NEW YORK (Reuters) - From June 30, Goldman Sachs Group Inc will only help take a company public if it has at least one diverse board member, as such companies perform better after listing, Chief Executive David Solomon said on CNBC on Thursday.
The policy will apply to U.S. and European companies and will increase over time, with the bank requiring two diverse board members starting in June 2021, Goldman Chief Executive David Solomon said on CNBC.
Solomon did not define what the company meant by “diverse” candidates, but said the focus was on women.
“We’re not going to take a company public unless there’s one diverse board candidate with a focus on women,” he said.
The decision comes as more than 60 U.S. and European companies went public in the last two years without any female board members, the bank said.
Citing its own data, Goldman said companies with greater diversity performed better in the markets.
Those with at least one diverse board member saw a 44% jump in their average share price within a year of going public, versus 13% at companies with no diverse board members.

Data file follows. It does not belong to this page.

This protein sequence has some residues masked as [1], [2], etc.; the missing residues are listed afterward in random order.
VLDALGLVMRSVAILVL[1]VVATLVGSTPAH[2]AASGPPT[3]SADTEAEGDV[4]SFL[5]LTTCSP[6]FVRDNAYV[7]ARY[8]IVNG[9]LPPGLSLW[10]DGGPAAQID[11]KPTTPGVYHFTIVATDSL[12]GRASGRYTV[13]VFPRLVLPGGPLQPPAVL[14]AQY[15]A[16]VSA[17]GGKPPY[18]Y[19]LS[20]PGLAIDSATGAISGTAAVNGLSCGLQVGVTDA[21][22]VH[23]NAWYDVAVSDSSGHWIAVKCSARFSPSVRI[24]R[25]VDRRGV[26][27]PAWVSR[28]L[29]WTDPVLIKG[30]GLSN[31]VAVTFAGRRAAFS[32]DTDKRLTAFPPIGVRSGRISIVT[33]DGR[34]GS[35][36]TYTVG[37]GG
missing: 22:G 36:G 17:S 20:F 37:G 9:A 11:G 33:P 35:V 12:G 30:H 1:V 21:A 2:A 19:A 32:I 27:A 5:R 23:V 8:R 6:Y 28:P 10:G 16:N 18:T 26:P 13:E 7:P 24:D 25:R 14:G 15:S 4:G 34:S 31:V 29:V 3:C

“We think it’s the right advice and we’re in a position also because of our network to help our clients if they need help placing women on boards,” Solomon said on CNBC.
Goldman Sachs will not turn away companies that lack diverse boards at the outset, and it said it currently has some clients that will need help meeting this new standard. The bank said it would introduce executives of these companies to qualified potential candidates.
Ultimately, the bank will not take the company public if it does not meet this new standard, Solomon said.
On Goldman’s own board, four out of 11 directors are women and its lead director since 2014, Adebayo Ogunlesi, is black.
The new policy follows similar diverse hiring targets announced at the bank last spring.
In March 2019, the bank set a goal that half of all new analysts and entry-level associates it hired would be women, 11% would be black professionals and 14% will be Latino professionals in the United States.
In Britain, the bank aims for 9% of all new analysts and entry-level hires to be black professionals.
At more senior hiring levels, the bank is requiring that at least two diverse qualified candidates are interviewed for any open role. Senior members of management are judged on whether they meet these targets in the determination of their pay.
Reporting by Elizabeth Dilts Marshall; Editing by Bernadette Baum